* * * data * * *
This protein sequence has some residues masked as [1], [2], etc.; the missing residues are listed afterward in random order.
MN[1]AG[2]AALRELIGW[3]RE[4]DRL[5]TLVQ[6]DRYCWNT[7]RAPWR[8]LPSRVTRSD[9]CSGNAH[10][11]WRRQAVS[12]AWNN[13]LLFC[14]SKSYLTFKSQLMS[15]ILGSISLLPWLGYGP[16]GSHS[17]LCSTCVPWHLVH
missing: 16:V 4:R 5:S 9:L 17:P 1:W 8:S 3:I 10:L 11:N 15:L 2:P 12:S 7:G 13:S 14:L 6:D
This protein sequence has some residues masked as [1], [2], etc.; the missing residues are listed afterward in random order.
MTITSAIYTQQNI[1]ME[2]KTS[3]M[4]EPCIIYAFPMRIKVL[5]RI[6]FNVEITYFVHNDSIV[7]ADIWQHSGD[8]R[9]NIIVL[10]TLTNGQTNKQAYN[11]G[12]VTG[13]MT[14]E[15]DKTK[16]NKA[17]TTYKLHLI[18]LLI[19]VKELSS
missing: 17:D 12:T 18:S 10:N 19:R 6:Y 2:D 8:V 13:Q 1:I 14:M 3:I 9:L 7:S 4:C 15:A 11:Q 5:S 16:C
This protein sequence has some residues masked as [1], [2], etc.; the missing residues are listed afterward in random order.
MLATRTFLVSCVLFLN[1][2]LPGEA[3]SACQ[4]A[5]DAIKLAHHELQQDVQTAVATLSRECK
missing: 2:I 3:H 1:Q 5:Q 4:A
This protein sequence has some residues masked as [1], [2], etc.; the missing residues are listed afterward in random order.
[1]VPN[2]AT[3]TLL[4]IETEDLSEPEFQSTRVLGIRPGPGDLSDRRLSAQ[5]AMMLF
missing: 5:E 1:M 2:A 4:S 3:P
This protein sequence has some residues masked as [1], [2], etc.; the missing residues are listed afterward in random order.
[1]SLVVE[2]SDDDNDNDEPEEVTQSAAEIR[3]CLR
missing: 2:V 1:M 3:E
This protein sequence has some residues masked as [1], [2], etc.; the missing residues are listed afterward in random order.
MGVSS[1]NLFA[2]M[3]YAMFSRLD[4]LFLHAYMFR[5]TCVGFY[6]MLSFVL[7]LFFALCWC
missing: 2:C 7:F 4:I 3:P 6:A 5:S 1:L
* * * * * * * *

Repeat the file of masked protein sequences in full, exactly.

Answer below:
This protein sequence has some residues masked as [1], [2], etc.; the missing residues are listed afterward in random order.
MN[1]AG[2]AALRELIGW[3]RE[4]DRL[5]TLVQ[6]DRYCWNT[7]RAPWR[8]LPSRVTRSD[9]CSGNAH[10][11]WRRQAVS[12]AWNN[13]LLFC[14]SKSYLTFKSQLMS[15]ILGSISLLPWLGYGP[16]GSHS[17]LCSTCVPWHLVH
missing: 16:V 4:R 5:S 9:L 17:P 1:W 8:S 3:I 10:L 11:N 15:L 2:P 12:S 7:G 13:S 14:L 6:D
This protein sequence has some residues masked as [1], [2], etc.; the missing residues are listed afterward in random order.
MTITSAIYTQQNI[1]ME[2]KTS[3]M[4]EPCIIYAFPMRIKVL[5]RI[6]FNVEITYFVHNDSIV[7]ADIWQHSGD[8]R[9]NIIVL[10]TLTNGQTNKQAYN[11]G[12]VTG[13]MT[14]E[15]DKTK[16]NKA[17]TTYKLHLI[18]LLI[19]VKELSS
missing: 17:D 12:T 18:S 10:N 19:R 6:Y 2:D 8:V 13:Q 1:I 14:M 3:I 9:L 7:S 4:C 15:A 11:Q 5:S 16:C
This protein sequence has some residues masked as [1], [2], etc.; the missing residues are listed afterward in random order.
MLATRTFLVSCVLFLN[1][2]LPGEA[3]SACQ[4]A[5]DAIKLAHHELQQDVQTAVATLSRECK
missing: 2:I 3:H 1:Q 5:Q 4:A
This protein sequence has some residues masked as [1], [2], etc.; the missing residues are listed afterward in random order.
[1]VPN[2]AT[3]TLL[4]IETEDLSEPEFQSTRVLGIRPGPGDLSDRRLSAQ[5]AMMLF
missing: 5:E 1:M 2:A 4:S 3:P
This protein sequence has some residues masked as [1], [2], etc.; the missing residues are listed afterward in random order.
[1]SLVVE[2]SDDDNDNDEPEEVTQSAAEIR[3]CLR
missing: 2:V 1:M 3:E
This protein sequence has some residues masked as [1], [2], etc.; the missing residues are listed afterward in random order.
MGVSS[1]NLFA[2]M[3]YAMFSRLD[4]LFLHAYMFR[5]TCVGFY[6]MLSFVL[7]LFFALCWC
missing: 2:C 7:F 4:I 3:P 6:A 5:S 1:L